Anyway, once I'd got the thing high enough to have a go at the wheelnuts, I became aware of a slightly damp feeling on the leg of my jeans from where they'd been pressed to the road surface as I 'worked'. There was indeed a damp patch on the otherwise bone-dry road surface. How could this be? It was a wall-to-wall blue-sky day after all. It was then that I noticed the equally damp patch on the trousers of the poor bloke I was trying to help, only the location of the patch on his trousers testified to where the dampness had come from. He was over ninety, after all.

Approaching the first of the five wheel-nuts with the spanner, I gave it a pump with my foot to try and get it started. No joy. After trying all five there was still no joy. Not one of them would budge a milimeter. At this point it occurred to me to ask if he did indeed have a spare, to which he replied, "Yes, I do" and reached over the side of the truck to lift it over. He just about managed this and dropped the still-inflated (wonder of wonders) spare on to the road beside the wheel that we were trying to get off. Needless to say, the condition of the spare was scarcely any better than the one with the puncture.

By the time I'd made several more attempts to loosen the wheel-nuts, a crowd was beginning to gather. Well, when I say a crowd, this was a rural coast road with a fairly sparse population along it, but we attracted the attention of a local Greek lady who does a lot of walking and we often pass her on this road. She noticed that when I belted the wheel-brace with a hammer (I found it in the back of the truck), it would spring right off the nut and on to the floor. So she offered to hold the end of the wheel-brace with her foot while I gave it a bash. We weren't getting very far when Roland, a local ex-pat from Germany, happened by, since his house was just around the corner. He spat on both palms, asked if he could have a go and set to with the wheel-nuts while I took a welcome break.

All the while the truck's owner was offering profuse apologies for putting us all out like this and also thanking us endlessly for nevertheless doing what we could. We didn't like to tell him that we thought it highly likely that he oughtn't to be driving. In fact, while Roland, slightly better built than I as he is, managed to loosen the wheel-nuts, which gave off the distinct impression that they hadn't been off that axle for many a long year. Tom, another British ex-pat who lives next door to Roland, then appeared with his three dogs.

Tom asked us what was going on and we all chipped in with our tales about how we had struggled to get the wheel off and how our unfortunate ancient friend had been driving rather erratically and had probably sustained the puncture during one of many forays off of the actual road surface. Tom, as it turned out, knew the old codger. He proceeded to tell us that it was Panayiotis, father of Manolis (and various others) from up the village and his son had taken the pickup's keys from his recalcitrant father on more than one occasion, telling him that he wasn't to drive any more under any circumstances.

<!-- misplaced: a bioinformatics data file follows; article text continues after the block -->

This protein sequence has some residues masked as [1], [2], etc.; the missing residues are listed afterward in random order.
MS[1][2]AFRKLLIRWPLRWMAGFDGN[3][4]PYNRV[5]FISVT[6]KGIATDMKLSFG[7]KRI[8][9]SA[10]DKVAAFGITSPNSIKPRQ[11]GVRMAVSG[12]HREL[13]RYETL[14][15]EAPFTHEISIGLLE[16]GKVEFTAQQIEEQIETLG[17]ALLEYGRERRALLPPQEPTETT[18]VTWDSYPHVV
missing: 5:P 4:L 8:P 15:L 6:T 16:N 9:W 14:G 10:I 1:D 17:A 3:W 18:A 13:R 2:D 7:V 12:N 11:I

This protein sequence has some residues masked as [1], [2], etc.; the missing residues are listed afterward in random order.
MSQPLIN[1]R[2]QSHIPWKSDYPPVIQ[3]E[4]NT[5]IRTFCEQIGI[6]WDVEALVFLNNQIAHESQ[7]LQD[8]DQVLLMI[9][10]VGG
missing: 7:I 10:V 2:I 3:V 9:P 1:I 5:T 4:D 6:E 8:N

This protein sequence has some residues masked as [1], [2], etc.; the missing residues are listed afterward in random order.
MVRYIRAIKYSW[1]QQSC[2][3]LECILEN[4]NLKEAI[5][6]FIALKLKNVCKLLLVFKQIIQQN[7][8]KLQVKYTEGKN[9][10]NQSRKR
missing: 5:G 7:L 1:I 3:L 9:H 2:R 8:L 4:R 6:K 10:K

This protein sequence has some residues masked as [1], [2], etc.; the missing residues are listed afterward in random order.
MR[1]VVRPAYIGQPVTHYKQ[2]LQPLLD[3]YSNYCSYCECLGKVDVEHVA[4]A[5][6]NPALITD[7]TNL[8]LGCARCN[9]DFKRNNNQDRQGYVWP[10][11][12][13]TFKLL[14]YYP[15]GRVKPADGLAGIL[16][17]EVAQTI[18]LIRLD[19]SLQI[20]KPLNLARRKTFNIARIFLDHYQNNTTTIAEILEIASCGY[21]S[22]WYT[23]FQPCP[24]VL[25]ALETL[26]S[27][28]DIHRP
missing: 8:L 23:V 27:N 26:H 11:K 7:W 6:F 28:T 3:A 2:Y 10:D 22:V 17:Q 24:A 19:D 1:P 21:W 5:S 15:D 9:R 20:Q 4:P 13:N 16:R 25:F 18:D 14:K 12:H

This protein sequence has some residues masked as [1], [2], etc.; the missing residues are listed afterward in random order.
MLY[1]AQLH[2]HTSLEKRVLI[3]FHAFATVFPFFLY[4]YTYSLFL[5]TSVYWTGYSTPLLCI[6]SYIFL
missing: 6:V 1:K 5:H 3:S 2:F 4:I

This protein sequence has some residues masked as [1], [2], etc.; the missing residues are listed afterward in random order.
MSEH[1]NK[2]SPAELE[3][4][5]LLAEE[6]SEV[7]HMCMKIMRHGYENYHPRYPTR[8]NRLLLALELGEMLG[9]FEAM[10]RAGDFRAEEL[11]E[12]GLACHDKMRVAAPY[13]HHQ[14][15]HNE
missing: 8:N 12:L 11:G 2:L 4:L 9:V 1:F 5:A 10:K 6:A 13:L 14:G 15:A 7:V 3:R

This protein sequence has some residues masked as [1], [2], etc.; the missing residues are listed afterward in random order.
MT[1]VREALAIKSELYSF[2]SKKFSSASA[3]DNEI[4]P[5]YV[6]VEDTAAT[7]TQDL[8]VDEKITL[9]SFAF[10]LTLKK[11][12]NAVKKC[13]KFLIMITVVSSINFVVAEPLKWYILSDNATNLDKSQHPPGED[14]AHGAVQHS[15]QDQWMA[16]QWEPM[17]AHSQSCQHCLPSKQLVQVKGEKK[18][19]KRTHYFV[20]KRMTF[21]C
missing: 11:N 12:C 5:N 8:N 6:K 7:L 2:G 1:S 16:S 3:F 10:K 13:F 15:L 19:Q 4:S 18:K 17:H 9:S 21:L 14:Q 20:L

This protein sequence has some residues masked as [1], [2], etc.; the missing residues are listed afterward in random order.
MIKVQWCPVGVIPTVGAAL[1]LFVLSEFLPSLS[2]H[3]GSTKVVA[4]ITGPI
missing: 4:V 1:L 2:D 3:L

Fat lot of good it did. Τhe crafty old boy would somehow discover the keys and would soon be whizzing off down the road again, despite the fact that he could hardly see, could hardly hear (we all had to speak rather loudly to make ourselves understood, but only with limited success) and would often end up driving all over the road. It was a miracle that he hadn't already killed either himself or someone else.

Despite hearing all this, we couldn't help liking the man and he was almost brought to tears by the efforts that four virtual strangers were making to get him rolling again. After all, it was not much more than half an hour to sunset by now and he was still 5 km from home.

Eventually Roland and I managed to get the wheel with the flat tyre off of the axle and, with a lot of jiggling, finally got the spare into place and the wheel-nuts back on. Lowering the jack a little to make sure that the wheel touched ground and wouldn't spin, I tightened the nuts up as much as I could and Roland gave the wheel-brace a belt on each nut with his foot, just to be sure.

Just when we were congratulating ourselves on a good deed done, whilst also looking with dismay at our totally blackened hands, which meant that scratching one's face was going to leave a fetching black smudge, and Panayiotis was thinking about getting back behind the steering wheel, Roland said,

"I don't think you'll be going anywhere just yet."

Noticing the puzzled looks on all of our faces, since we'd just (so we thought) got the old boy mobile again, Roland pointed toward the rear of the vehicle.

The rear tyre was flat as a pancake.

 It seems I'd got the old man's wee wee on my jeans for nothing.


  1. Brilliant! I'm sure this happens to you too, whenever we have UK visitors with us the inevitable question arises, 'Err, do they have MOTS in Greece?' My answer is, yes, but they dont take an old jolopy in that is bound to fail. Trouble is, I'm not joking.

    1. Yes Yvonne, there certainly seems to be a correlation between the condition of some vehicles and the further into the country areas you go!